We have developed a service that accepts requests from our clients to send MMS to their mobile phones.
Basically, we compose and encode the MMS as a m-retrieve-conf message according to the WSP specification and store it on our server. Then we send a m-notification-ind message via SMS to the target phones. So this scheme bypasses the target MMSC.
Now for most mobile phones that use WAP 1.2.1, this scheme works fine. The phones have the GPRS sign fired up and then the MMS is retrieved via the WAP gateway of their operators.
But we have problem using the same scheme to send MMS to mobile phones such as Nokia's 6600 and 6230. The GPRS sign still shows up but then disappears without retrieving the MMS.
We realise that these phones (6600, 6230) use WAP 2.0 and by using WAP 2.0, they talk W-HTTP/HTTP with the MMSC (maybe via proxies in between) instead of WSP via WAP gateway. So I have the following questions regarding the failure of sending MMS to these phones using our scheme:
1) Is it because that these phones talk W-HTTP instead of WSP that they don't understand the WSP-encoded MMS stored on our server?
2) If 1) above is the case, is there some HTTP version of MMS that we can compose and store on our server that can be retrieved and understood by these phones?
3) Otherwise, is it because that WAP gateway was not used that the phones cannot find the URL that points to the MMS stored on our server? Will the MMSC/proxies do the same job of the WAP gateway that retrieves the MMS and sends it to the phones?
4) Or, is it because that these phones can only talk HTTP to the MMSC that we bypass and the MMSC has no idea about the MMS waiting on our server and so do not retrieve the MMS for the phones?
5) If none of the above is the cause, could it be that the operator's configuration does not support WAP 2.0? But since the OTA MMS setting was sent by the operator to activate the phone, I think the operator should support WAP 2.0 otherwise they would not send such setting?
6) Can the WAP 2.0 phones revert back to using WAP 1.2.1? That is, is there any setting on the phone that instructs the phone to use WAP 1.2.1 only?
Reason why the system does not work with new phones may vary. Old phoned does "talk" http to MMSC as well, the WAP gateway makes the transformation from/to WSP.
If a mobile phone has a pre-defined MMSC settings in place, it uses only the content-id part of the m-notify-ind message. so if you send a new message indication to phone it uses pre-defined MMSC host address plus the content-id from your indication message. the request may look like this: pre-defined.mmsc.operator.co/your_content_id_at_your_server.
Also the network access point (APN) may not allow the any other traffic but the traffic goin to/from operators MMSC.
So in order to get the user fetc the content from your server, user must have your mmsc settings in place, but the the user is not able to receive MMS messages from the operator MMSC.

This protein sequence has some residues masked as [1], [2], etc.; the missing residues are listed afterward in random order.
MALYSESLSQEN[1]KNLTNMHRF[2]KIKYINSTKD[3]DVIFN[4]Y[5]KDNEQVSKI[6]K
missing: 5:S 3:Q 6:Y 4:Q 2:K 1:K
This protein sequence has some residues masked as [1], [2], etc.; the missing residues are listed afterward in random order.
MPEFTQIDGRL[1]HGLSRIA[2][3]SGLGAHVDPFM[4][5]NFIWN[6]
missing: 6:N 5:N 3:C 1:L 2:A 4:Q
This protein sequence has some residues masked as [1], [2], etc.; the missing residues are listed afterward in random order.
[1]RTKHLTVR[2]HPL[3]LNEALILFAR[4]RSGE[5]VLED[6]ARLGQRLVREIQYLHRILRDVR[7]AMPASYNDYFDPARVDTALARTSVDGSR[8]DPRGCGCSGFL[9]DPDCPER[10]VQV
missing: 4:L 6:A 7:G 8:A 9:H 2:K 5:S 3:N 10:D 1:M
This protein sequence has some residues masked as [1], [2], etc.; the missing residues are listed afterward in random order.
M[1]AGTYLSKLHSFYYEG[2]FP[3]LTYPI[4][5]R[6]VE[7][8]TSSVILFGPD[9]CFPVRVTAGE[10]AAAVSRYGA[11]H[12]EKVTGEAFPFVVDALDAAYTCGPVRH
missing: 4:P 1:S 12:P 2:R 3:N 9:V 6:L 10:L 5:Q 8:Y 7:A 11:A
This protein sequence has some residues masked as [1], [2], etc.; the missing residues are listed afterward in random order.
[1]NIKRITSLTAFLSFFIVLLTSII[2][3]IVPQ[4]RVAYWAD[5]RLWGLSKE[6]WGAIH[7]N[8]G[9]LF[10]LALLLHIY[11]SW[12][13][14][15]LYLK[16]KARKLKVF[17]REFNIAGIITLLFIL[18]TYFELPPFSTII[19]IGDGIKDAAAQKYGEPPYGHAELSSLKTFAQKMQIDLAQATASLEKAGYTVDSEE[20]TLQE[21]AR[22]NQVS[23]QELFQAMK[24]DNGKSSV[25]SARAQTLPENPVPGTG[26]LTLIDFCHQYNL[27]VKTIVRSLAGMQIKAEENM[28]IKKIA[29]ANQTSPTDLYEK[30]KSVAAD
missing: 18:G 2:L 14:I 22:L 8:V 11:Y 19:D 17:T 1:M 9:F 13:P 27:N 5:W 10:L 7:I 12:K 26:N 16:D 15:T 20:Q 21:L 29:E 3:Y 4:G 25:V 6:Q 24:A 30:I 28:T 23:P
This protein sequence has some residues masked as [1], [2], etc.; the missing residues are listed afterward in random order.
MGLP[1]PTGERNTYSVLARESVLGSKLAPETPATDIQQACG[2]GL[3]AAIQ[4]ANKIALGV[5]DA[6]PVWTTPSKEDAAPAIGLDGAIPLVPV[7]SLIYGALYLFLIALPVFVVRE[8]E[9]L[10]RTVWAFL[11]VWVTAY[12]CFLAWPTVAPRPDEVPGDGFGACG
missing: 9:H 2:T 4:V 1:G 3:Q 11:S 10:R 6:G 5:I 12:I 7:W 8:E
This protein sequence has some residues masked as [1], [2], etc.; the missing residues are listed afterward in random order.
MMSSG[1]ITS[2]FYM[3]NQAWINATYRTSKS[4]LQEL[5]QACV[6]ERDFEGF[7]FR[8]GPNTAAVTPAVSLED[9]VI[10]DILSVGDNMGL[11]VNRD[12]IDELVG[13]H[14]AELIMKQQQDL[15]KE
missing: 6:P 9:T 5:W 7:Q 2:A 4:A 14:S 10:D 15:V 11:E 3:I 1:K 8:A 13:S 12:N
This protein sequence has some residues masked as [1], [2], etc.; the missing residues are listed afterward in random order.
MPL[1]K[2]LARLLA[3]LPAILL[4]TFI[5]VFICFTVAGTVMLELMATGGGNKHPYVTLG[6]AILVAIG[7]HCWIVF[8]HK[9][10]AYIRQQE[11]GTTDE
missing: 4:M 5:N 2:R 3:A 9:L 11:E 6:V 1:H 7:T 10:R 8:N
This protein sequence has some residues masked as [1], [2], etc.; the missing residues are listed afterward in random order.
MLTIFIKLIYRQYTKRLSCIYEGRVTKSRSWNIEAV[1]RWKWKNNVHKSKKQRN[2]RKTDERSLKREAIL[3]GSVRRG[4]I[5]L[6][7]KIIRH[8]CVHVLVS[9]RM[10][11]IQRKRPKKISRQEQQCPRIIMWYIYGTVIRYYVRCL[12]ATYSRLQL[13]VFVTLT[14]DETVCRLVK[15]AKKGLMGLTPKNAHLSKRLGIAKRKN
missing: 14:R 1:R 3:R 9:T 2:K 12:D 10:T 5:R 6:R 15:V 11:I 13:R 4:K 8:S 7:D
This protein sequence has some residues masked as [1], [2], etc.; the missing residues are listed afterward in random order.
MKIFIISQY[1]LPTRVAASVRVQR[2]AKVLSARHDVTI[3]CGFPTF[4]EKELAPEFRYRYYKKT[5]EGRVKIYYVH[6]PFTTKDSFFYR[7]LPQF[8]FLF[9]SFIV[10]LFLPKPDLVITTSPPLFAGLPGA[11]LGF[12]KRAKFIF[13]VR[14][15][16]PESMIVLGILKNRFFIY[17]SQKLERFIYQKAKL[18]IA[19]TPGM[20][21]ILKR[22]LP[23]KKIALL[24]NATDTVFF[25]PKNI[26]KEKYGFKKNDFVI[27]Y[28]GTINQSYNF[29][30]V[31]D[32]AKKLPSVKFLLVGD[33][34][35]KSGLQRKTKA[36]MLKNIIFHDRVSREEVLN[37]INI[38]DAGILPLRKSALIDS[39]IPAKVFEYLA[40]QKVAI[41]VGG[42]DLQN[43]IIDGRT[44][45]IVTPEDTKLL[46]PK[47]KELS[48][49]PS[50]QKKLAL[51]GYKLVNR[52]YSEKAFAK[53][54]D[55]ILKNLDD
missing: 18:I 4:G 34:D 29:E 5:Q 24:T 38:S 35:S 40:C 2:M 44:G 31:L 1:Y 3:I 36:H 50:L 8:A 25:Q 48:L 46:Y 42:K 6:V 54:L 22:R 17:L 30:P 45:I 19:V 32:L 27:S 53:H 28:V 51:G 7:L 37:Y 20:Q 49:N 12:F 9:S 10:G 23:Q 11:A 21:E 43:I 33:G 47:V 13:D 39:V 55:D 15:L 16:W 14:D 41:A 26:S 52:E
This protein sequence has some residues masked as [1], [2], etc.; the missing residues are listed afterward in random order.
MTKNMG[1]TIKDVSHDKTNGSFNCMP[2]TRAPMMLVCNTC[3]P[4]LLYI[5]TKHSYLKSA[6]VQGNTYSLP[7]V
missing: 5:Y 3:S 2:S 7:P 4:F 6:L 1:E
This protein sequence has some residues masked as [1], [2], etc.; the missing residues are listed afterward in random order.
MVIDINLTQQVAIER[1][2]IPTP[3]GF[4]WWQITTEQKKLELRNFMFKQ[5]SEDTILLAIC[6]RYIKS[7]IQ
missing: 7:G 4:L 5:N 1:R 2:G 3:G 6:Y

Sure the operators want that. They always wanted to get the smaller developers out of the market and now they get through with it with the "help" of handset-producers.
Unfortunately they completely forget that all the ringtone/logo hype has come from websites which small developers startet long ago and by this created the market long before the operators themself took notice of it. I had already in January 2000 my website www.smart-sms.com up and running and at that time had thousands of buying visitors.
If the operators kick out small developers now for MMS and 3G, they have to develop ideas themself and can't just take the ride on the hype as with SMS. Well, they'll learn their lesson, and small developers like me will (have to) stop developing mobile software/services as nobody in a while will be able to even download a .sis or logo without changing lots of settings in the phone, just like the operators want and Nokia appears to give them.
Without small and flexible developers the coming markets will be as boring for the customer as a CD-Shop is today, lots of expensive mainstream stuff which people stop buying (of course) and industry blames p2p for it (fools).
Just my thoughts on this, heard similar things from others though.
On the long run, Nokia and others will lose by giving the operators exclusivity like that now, please think about it and forward it to whoever is responsible at Nokia.
"Also the network access point (APN) may not allow the any other traffic but the traffic goin to/from operators MMSC".
i figure out an easy way to by-pass this firewall enforcement, simply by switching the MMS settings to and fro between Op.MMS and Op.GPRS, as the latter config is suppose to have access rights to internet hence 3rd party infrastructure.
the inconvenience comes as the user needs to perform this manual switch all the time. *grin*
we are a service provider too. if only all the users in this world select the APN that can access internet, be it sending or receiving MMS, the small app developer market will explode.
is there any ways via JAVA or WAP OTA that i can do to auto switch between Op.MMS or Op.GPRS connection by software simply from understanding the mobile number?
what i hope to achieve is if user received WAP PUSH via SMS that will follow by downloading a MMS package from internet, this software will sense the instructions and auto use the Op.GPRS connection. If user is sending MMS, the software will switch back to the original setting of Op.MMS via operator's MMSC.
any advise or comments is desperately appreciated.